Find out how to seal your home against drafts and air leaks. Learn the most common air entry points and get tips on using expanding foam to seal them.
TOM: Well, if your home is like most, it has hundreds of small gaps that can add up to big energy losses. Here with a few tips to help us figure out how to seal the most common sources of drafts and leaks is Kevin O’Connor
KEVIN: Hi, Tom.
TOM: So where do we begin?
KEVIN: Well, you know, there’s a lot of places that air can get into the house; so think about where it might come through. Weatherstrip your doors and your windows and don’t forget to caulk around your trim. You also don’t want to limit yourself to the penetrations that go between the inside and the outside of your house. Think about looking at the vertical gaps that lead up to the attic. And here’s a good tip: if you see dirty fiberglass batts, well that means you have got air movement. Think about using expanding foam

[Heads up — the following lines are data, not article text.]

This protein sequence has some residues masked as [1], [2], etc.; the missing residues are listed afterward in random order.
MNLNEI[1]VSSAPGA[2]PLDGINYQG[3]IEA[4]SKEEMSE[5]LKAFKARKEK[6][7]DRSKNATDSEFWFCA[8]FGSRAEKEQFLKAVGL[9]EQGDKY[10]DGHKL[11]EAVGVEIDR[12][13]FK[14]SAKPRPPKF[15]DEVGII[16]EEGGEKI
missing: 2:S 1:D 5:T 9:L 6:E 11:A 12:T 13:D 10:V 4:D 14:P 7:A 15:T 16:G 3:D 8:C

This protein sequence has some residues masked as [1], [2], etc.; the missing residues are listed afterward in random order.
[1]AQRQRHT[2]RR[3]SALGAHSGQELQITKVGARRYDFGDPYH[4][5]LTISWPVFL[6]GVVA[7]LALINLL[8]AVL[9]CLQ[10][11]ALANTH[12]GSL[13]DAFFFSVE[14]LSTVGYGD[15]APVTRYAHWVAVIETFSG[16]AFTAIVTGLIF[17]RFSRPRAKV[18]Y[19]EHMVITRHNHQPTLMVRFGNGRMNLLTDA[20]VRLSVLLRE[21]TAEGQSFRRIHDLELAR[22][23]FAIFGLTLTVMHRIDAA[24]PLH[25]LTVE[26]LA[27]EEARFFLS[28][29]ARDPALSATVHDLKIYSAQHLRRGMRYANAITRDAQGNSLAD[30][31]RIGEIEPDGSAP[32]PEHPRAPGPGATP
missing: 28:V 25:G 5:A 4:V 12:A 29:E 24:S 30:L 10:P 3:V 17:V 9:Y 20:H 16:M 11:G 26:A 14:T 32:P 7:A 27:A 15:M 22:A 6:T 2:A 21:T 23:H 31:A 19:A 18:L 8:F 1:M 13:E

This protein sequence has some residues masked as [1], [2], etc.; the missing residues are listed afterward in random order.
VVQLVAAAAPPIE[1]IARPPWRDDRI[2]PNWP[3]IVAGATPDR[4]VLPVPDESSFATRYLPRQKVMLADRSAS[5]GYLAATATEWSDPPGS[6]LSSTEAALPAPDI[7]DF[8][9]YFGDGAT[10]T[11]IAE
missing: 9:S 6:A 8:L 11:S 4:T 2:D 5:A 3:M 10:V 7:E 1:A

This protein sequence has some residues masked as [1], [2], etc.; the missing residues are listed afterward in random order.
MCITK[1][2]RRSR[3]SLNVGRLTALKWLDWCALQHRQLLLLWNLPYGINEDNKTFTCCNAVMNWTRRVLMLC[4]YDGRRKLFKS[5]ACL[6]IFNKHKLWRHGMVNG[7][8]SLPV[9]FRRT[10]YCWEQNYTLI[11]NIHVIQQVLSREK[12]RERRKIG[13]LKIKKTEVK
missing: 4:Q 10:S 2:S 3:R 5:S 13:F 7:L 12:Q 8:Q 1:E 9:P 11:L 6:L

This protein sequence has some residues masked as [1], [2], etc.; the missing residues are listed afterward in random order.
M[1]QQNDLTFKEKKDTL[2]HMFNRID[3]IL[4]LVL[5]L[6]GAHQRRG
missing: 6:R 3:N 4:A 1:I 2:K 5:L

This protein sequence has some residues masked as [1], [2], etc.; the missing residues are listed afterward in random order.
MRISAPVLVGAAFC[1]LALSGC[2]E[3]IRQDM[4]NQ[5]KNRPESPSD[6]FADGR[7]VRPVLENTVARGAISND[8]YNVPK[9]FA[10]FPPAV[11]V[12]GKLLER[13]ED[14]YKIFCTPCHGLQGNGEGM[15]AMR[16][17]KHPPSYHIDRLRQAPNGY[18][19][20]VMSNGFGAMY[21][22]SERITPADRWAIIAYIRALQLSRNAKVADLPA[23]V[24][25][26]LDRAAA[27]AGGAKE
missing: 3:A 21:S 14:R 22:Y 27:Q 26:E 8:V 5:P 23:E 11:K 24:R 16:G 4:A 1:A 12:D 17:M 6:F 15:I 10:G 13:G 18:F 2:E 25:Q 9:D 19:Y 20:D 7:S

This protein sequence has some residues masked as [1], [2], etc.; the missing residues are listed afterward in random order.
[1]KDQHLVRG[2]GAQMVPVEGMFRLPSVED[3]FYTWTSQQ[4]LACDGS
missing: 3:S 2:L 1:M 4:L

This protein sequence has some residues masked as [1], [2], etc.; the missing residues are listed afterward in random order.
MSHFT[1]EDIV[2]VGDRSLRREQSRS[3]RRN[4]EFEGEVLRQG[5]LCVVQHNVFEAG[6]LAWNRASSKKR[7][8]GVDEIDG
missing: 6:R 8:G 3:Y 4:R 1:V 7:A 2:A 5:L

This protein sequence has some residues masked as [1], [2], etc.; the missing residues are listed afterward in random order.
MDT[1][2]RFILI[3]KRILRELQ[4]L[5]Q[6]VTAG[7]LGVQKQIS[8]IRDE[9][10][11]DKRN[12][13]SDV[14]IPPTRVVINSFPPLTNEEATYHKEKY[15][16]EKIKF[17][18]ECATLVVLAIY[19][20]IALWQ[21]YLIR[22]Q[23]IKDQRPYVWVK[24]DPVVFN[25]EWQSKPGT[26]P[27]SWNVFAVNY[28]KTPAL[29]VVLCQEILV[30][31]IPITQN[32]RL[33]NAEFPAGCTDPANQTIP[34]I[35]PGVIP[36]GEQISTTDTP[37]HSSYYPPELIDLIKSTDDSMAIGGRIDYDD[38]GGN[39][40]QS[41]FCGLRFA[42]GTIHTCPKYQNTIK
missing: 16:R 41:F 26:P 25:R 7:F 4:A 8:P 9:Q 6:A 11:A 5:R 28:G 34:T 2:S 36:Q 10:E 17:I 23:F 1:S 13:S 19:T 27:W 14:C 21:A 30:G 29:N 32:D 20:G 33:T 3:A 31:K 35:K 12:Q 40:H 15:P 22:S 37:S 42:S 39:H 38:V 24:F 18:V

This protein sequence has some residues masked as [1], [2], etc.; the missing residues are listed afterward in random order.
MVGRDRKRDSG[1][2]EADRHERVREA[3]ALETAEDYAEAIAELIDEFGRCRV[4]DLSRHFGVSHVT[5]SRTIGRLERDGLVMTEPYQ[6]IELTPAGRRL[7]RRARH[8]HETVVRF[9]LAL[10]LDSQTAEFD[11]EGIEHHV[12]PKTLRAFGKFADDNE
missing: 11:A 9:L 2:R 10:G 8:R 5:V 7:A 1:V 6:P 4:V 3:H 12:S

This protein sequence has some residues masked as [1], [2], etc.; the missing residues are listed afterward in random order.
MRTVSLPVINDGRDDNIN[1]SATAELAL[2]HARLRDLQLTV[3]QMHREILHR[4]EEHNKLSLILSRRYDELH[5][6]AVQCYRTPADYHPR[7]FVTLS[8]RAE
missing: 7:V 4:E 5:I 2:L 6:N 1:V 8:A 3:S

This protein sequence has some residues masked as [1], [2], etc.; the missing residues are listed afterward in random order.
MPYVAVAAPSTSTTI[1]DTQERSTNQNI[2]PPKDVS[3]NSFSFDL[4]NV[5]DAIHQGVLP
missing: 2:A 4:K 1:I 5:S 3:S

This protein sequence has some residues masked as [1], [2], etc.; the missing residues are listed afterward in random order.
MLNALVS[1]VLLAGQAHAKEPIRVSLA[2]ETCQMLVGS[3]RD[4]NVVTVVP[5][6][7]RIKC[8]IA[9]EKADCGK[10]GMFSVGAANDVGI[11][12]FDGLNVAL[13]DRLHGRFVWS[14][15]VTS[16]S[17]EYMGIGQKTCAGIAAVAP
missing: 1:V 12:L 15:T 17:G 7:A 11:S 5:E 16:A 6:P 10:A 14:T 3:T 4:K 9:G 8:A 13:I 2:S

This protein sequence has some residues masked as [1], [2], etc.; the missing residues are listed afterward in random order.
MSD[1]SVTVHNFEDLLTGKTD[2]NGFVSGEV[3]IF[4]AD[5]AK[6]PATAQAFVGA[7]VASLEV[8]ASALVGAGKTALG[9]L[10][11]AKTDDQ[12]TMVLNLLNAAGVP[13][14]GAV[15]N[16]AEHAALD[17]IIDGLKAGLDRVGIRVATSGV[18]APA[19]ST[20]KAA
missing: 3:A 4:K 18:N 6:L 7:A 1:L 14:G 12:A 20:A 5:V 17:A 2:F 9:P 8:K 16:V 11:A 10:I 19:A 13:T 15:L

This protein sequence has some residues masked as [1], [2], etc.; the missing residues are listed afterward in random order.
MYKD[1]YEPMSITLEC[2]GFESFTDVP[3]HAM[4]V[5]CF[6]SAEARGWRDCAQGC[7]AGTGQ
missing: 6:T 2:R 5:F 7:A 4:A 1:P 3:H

because that can seal all these penetrations.
TOM: And speaking of fiberglass batts, let’s not forget about the insulation, right?
KEVIN: No, absolutely not. Insulation is designed to prevent heat loss or gain through conduction and that’s the movement of heat through a solid surface; whereas air sealing is designed to prevent heat loss or gain through convection and that’s the movement of air itself. Both are critical to maintaining an energy-efficient house.
And for more information, we’ve got lots of videos on ThisOldHouse.com that will show you how to seal the gaps and cracks around your house.
TOM: Great tip. Kevin O’Connor, thanks for stopping by the show.
KEVIN: Always great to be here.
LESLIE: Thanks, Kevin. I am feeling warmer already.
TOM: And This Old House is proudly sponsored by ERA. ERA – always there for you.